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Bangladeshis pay tribute to those killed during the Language Movement in 1952. At that time Pakistan intended to impose Urdu as the official language, outlawing Bengali.
On Monday Bangladeshis paid tribute at the Shaheed Minar Memorial Monument in Dhaka, to the people who were killed while protecting their mother tongue during the Bengali Language Movement. In 1952 students and citizens defied a police ban and took to the streets, to protest the Pakistani government's imposition of Urdu as the official language of Pakistan. Police fired on the protesters, killing numerous people.
Thousands came barefoot to the monument to lay flowers at the sculpture, which was erected at the place of the massacre.
[Ruba, University Student]:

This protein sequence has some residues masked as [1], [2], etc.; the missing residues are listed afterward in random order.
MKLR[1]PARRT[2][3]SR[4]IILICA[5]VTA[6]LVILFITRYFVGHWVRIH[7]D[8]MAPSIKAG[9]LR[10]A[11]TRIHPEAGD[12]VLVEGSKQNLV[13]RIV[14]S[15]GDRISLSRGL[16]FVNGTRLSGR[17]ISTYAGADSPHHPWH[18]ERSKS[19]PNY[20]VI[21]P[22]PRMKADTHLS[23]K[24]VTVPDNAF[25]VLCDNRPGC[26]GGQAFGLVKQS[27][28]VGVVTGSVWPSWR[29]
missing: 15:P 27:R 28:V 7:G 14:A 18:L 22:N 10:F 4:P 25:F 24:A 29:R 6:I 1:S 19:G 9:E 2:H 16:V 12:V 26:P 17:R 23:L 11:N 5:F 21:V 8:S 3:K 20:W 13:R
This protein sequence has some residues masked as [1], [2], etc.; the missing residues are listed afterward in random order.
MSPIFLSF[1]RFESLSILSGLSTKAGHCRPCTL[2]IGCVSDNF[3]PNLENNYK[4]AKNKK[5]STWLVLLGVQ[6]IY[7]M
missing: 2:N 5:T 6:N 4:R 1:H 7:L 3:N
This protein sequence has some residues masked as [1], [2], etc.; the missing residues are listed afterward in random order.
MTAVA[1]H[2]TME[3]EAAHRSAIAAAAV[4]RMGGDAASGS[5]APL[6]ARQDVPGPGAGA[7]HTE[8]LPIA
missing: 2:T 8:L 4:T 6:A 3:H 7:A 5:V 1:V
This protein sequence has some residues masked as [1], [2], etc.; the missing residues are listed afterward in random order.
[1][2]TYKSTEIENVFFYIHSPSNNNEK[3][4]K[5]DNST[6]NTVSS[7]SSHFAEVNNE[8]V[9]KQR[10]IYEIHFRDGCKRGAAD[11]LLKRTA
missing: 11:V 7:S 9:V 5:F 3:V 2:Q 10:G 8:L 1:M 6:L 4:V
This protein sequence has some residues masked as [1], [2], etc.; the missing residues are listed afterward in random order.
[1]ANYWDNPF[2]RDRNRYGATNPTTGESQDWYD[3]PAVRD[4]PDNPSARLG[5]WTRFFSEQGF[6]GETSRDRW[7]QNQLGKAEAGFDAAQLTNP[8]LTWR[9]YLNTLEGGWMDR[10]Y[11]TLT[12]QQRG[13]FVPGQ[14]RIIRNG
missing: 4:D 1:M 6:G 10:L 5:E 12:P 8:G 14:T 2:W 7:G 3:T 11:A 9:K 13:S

"I have come here along with thousands of people barefoot to place flowers at the memorial, to show respect to those who sacrificed their lives for the Languages in 1952. They gave their lives for our language, we are very proud to speak our language."
The Pakistani police and army opened fire on the protestors... many were killed.
After more students were killed during peaceful demonstrations in the city, the Pakistani government of the time granted Bengali the status of official language in 1956.
Ever since then, Language Movement Day has been commemorated in Bangladesh.
In 1999 UNESCO declared February 21st as International Mother Language Day to "promote linguistic and cultural diversity and multilingualism."
The day has been declared a public holiday in Bangladesh and the national flag will be hoisted at half-mast.